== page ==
Quick Intro to Decorators
00:00 In the previous lesson, I showed you how to adjust the size of your LRU cache. In this lesson, I’m going into tangent land to give you a quick introduction to how to write decorators.
You used a decorator in the previous lessons, but how does it work? Well, decorators themselves are functions. They are functions that, along with the
@ operator, combine to allow you to wrap another function. With the right syntax in place, you can write your own decorators. There are entire courses on it, but I’ll be giving you just a taste.
00:32 Decorators are usually used when you have pre- and/or post-conditions that you want to execute on a wrapped function. A common example for these is a decorator that times a function.
00:44 The pre-condition takes a timestamp, the wrapped function is then called, then the post-condition takes another timestamp and calculates the difference. Not being one to buck with tradition, let’s go do exactly that.
how_long() function that I’ve defined here in lines 4 through 13 is a decorator that times any function that it wraps. It’s built using an inner function to create a closure. Line 4 defines the function that is the decorator. It takes a single argument, which is the function that it is going to wrap. I’ve called that
01:21 The inner function is itself decorated. I’m not going to get into details here, but wrapping a function makes it appear differently on the stack and can make it hard to understand what failed if you get a traceback.
@wraps decorator from the
functools library fixes this problem, making the information shown when a decorated function fails closer to what you’d expect. Consider this part magic for now.
Abracadabra! Line 8 is where the wrapped function gets invoked. You invocate using the
**kwargs structures from the inner function.
01:57 Prior to this, on line 7, is the pre-condition. For a timing function, that pre-condition stores the current time. Lines 9 and 10 are the post-condition that figures out how long the wrapped function took then prints out the result. As your wrapped function may return something, you need to return it as well, or you’ll be breaking the wrapped function. Because all of this is happening inside of an inner function, that inner function needs to also be returned to wire the decorator up correctly. This isn’t the easiest concept to get your head around, unless you’ve done work in languages with closures before. Don’t worry if you don’t get it a hundred percent. For many years, I would just grab an example and edit it to my needs rather than fully comprehending how it worked.
It wasn’t until I started playing with function closures that the light bulb actually went on. Scroll down here. At the bottom of my script, you’ll find my handy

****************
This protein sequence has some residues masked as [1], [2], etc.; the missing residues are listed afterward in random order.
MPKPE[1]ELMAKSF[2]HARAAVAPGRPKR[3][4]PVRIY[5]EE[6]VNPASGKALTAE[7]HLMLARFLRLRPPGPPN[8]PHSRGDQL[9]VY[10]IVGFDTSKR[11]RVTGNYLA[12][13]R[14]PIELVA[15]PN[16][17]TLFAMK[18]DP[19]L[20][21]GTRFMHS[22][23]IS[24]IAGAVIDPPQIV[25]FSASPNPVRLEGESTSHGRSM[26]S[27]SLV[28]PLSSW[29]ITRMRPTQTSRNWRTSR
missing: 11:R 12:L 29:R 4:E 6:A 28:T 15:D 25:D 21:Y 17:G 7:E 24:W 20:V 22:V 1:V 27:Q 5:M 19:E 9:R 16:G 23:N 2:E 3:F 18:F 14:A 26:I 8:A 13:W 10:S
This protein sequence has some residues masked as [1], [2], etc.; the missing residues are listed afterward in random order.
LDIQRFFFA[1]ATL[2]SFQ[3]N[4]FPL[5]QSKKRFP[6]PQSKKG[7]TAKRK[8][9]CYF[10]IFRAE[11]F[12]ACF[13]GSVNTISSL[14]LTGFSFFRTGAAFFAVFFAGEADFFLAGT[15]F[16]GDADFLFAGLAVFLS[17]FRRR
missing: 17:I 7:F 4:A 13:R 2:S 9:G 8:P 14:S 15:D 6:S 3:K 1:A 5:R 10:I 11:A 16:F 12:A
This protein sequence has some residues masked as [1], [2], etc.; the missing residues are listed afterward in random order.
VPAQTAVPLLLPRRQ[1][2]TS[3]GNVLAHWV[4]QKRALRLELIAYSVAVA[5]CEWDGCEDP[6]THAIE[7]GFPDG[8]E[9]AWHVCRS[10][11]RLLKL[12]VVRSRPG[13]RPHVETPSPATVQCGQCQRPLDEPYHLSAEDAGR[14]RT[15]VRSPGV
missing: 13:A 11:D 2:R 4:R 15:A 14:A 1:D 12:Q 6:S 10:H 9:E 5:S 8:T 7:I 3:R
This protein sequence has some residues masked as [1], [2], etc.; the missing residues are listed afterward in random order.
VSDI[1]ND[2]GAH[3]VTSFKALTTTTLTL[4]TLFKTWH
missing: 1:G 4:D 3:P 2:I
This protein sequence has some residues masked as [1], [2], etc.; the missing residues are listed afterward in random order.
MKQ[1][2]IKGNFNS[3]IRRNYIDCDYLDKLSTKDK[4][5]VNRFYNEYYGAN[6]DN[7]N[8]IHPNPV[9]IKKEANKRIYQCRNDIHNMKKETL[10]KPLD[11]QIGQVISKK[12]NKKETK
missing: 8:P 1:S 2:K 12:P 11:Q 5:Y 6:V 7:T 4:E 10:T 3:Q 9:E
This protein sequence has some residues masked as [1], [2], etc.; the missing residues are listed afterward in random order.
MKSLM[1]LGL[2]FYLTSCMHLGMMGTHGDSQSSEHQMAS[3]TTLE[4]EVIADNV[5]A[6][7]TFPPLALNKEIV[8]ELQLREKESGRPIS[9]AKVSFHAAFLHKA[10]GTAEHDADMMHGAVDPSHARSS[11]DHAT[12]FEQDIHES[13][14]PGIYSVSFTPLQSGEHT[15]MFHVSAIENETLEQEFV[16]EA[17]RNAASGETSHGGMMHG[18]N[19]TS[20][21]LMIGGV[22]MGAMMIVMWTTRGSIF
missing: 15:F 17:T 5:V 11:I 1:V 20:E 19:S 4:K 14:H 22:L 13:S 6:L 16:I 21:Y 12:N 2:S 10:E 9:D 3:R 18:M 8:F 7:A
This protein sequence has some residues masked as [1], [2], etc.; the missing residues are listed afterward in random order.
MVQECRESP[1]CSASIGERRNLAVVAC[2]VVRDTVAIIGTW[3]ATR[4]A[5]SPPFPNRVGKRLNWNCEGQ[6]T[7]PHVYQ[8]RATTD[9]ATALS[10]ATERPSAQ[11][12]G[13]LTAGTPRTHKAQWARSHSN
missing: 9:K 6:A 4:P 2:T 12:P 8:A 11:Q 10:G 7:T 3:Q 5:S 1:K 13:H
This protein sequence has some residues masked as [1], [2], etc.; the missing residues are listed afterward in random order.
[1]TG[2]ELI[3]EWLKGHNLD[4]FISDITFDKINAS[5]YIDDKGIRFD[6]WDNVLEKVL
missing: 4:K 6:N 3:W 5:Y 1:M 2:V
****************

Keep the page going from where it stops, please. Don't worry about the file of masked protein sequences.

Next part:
pingala() function, which I have wrapped using the new
Then finally I invoke
pingala() and print the result. Let’s give this a whirl.
Did you expect all that? Remember that
pingala() is recursive. It calls itself. The decorator gets called each time. So instead of timing just the whole thing, you end up timing each execution of the function.
Notice that the last call took the longest time. It’ll be the sum total of all the preceding calls because of the recursion. And of course, that lonely
7 on the bottom is the printed results from line 26.
03:40 If all that wasn’t messy enough, you can actually give arguments to your decorators. This is done through yet another inner function. You’re going to your wrapper function in a wrapper function.
Let’s dissect this from the inside out. Look at the innermost function here, named
wrapper(), on line 7. Except for the fact that I’ve added a few more
print() statements, it’s the same as before. And like before, it’s decorated with the
@wraps decorator to take care of that pesky call stack mangling.
Peeling the onion one more layer, and you find a function called
decorator(). That takes an argument named
func. This is pretty much what the previous example called
how_long() did. The new bit is the extra layer on top.
This function wraps everything else. The arguments to this function will be the arguments that get passed to the decorator itself. In this case, I’m passing in an argument called
message, which I’ve included in the extra
print() statements on line 12.
Inner functions can access the context of their wrappers, so the
message argument is in scope at this innermost point. Let me scroll down just a bit.
05:00 The extra layer means that there is another wrapped function. So both the wrapper and then the decorator need to be returned. Scrolling down some more.
The code here is almost identical except how
pingala() is wrapped in
how_longer(), which takes a string as an argument, our message.
05:28 And there you go. Each invocation of the decorator prints out both the time and the message. It’s the same message every time, which isn’t too valuable, but it keeps the example simple.
05:39 You’ve now got a decorator that takes arguments.
05:45 That all was probably too fast. Decorators take a bit of mental processing. I know for the first twenty or so times I wrote them, I didn’t really get it, but you’ve seen the pattern and you can do as I did early on: copy and paste it and make it do what you want. Next up, I’ll add some time-based expiration to the LRU algorithm.
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